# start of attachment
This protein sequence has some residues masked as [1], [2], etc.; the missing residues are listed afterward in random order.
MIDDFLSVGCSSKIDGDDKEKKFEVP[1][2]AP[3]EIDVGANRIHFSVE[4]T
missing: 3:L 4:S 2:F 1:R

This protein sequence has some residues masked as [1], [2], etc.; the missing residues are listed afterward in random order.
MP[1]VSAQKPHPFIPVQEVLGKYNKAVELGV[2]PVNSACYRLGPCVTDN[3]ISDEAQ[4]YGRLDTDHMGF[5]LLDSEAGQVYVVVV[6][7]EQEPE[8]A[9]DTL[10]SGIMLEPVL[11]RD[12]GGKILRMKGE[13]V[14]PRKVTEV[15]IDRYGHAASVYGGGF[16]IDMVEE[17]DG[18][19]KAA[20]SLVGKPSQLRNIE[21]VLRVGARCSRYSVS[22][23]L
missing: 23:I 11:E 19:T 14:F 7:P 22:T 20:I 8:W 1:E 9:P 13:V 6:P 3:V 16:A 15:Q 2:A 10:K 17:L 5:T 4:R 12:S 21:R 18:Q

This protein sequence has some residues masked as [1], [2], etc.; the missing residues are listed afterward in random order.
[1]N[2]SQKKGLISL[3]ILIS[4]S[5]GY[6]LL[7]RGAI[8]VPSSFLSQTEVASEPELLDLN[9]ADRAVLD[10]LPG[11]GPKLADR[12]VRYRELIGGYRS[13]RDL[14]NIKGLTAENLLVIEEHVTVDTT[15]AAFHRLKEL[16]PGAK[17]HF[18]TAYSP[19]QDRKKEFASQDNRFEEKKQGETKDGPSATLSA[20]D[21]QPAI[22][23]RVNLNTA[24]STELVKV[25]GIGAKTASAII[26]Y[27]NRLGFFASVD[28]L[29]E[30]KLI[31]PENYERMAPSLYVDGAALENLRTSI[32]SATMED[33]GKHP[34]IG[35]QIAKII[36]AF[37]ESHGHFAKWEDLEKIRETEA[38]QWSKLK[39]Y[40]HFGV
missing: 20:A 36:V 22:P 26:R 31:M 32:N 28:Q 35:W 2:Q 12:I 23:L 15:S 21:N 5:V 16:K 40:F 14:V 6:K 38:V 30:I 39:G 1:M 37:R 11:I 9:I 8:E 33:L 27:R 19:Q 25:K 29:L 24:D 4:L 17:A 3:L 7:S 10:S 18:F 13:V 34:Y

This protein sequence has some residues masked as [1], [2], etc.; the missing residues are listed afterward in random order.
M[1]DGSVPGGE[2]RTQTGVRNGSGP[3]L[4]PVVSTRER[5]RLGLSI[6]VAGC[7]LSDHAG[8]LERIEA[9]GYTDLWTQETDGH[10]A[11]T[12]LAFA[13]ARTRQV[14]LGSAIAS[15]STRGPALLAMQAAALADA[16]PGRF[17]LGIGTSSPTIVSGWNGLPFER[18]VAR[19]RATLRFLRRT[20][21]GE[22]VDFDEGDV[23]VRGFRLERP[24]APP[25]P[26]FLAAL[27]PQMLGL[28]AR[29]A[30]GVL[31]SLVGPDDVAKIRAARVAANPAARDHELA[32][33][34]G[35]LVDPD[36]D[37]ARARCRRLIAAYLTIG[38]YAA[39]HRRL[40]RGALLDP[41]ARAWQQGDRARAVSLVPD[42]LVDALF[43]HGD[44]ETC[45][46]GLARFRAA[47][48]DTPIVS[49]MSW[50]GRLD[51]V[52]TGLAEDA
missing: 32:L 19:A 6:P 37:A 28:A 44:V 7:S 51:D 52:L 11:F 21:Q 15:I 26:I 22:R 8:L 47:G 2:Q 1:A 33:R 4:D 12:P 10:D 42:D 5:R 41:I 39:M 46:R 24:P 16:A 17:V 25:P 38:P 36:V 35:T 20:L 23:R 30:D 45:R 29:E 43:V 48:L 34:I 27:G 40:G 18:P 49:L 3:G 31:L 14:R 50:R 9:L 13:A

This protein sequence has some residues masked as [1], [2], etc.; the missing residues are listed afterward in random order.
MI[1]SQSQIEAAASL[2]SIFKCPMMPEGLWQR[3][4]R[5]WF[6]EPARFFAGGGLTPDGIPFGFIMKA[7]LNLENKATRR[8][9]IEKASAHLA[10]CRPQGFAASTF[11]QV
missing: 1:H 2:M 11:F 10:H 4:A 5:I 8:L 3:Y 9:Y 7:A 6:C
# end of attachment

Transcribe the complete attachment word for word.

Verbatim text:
This protein sequence has some residues masked as [1], [2], etc.; the missing residues are listed afterward in random order.
MIDDFLSVGCSSKIDGDDKEKKFEVP[1][2]AP[3]EIDVGANRIHFSVE[4]T
missing: 3:L 4:S 2:F 1:R

This protein sequence has some residues masked as [1], [2], etc.; the missing residues are listed afterward in random order.
MP[1]VSAQKPHPFIPVQEVLGKYNKAVELGV[2]PVNSACYRLGPCVTDN[3]ISDEAQ[4]YGRLDTDHMGF[5]LLDSEAGQVYVVVV[6][7]EQEPE[8]A[9]DTL[10]SGIMLEPVL[11]RD[12]GGKILRMKGE[13]V[14]PRKVTEV[15]IDRYGHAASVYGGGF[16]IDMVEE[17]DG[18][19]KAA[20]SLVGKPSQLRNIE[21]VLRVGARCSRYSVS[22][23]L
missing: 23:I 11:E 19:T 14:F 7:P 22:T 20:I 8:W 1:E 9:P 13:V 6:P 3:V 16:A 15:Q 2:A 10:K 17:L 5:T 4:R 12:S 21:R 18:Q

This protein sequence has some residues masked as [1], [2], etc.; the missing residues are listed afterward in random order.
[1]N[2]SQKKGLISL[3]ILIS[4]S[5]GY[6]LL[7]RGAI[8]VPSSFLSQTEVASEPELLDLN[9]ADRAVLD[10]LPG[11]GPKLADR[12]VRYRELIGGYRS[13]RDL[14]NIKGLTAENLLVIEEHVTVDTT[15]AAFHRLKEL[16]PGAK[17]HF[18]TAYSP[19]QDRKKEFASQDNRFEEKKQGETKDGPSATLSA[20]D[21]QPAI[22][23]RVNLNTA[24]STELVKV[25]GIGAKTASAII[26]Y[27]NRLGFFASVD[28]L[29]E[30]KLI[31]PENYERMAPSLYVDGAALENLRTSI[32]SATMED[33]GKHP[34]IG[35]QIAKII[36]AF[37]ESHGHFAKWEDLEKIRETEA[38]QWSKLK[39]Y[40]HFGV
missing: 20:A 36:V 22:P 26:R 31:M 32:N 28:Q 35:W 2:Q 12:I 23:L 15:S 21:N 5:V 16:K 40:F 14:V 6:K 38:V 30:I 39:G 1:M 37:R 11:I 9:I 8:E 33:L 27:R 19:Q 25:K 29:L 24:D 4:L 17:A 3:L 7:S 10:S 18:F 13:V 34:Y

This protein sequence has some residues masked as [1], [2], etc.; the missing residues are listed afterward in random order.
M[1]DGSVPGGE[2]RTQTGVRNGSGP[3]L[4]PVVSTRER[5]RLGLSI[6]VAGC[7]LSDHAG[8]LERIEA[9]GYTDLWTQETDGH[10]A[11]T[12]LAFA[13]ARTRQV[14]LGSAIAS[15]STRGPALLAMQAAALADA[16]PGRF[17]LGIGTSSPTIVSGWNGLPFER[18]VAR[19]RATLRFLRRT[20][21]GE[22]VDFDEGDV[23]VRGFRLERP[24]APP[25]P[26]FLAAL[27]PQMLGL[28]AR[29]A[30]GVL[31]SLVGPDDVAKIRAARVAANPAARDHELA[32][33][34]G[35]LVDPD[36]D[37]ARARCRRLIAAYLTIG[38]YAA[39]HRRL[40]RGALLDP[41]ARAWQQGDRARAVSLVPD[42]LVDALF[43]HGD[44]ETC[45][46]GLARFRAA[47][48]DTPIVS[49]MSW[50]GRLD[51]V[52]TGLAEDA
missing: 32:L 19:A 6:P 37:A 28:A 44:V 7:S 51:D 52:L 11:F 21:Q 15:I 26:I 22:R 8:L 47:G 2:Q 1:A 33:R 4:D 12:P 10:D 42:D 5:R 41:I 39:M 46:R 24:P 16:A 17:V 25:P 38:P 36:V 35:T 20:L 23:R 30:D 45:R 29:E 43:V 48:L 34:I 27:G 40:G 18:P 49:L 3:G 31:L 14:R 50:R 9:L 13:A

This protein sequence has some residues masked as [1], [2], etc.; the missing residues are listed afterward in random order.
MI[1]SQSQIEAAASL[2]SIFKCPMMPEGLWQR[3][4]R[5]WF[6]EPARFFAGGGLTPDGIPFGFIMKA[7]LNLENKATRR[8][9]IEKASAHLA[10]CRPQGFAASTF[11]QV
missing: 1:H 2:M 11:F 10:H 4:A 5:I 8:L 3:Y 9:Y 7:A 6:C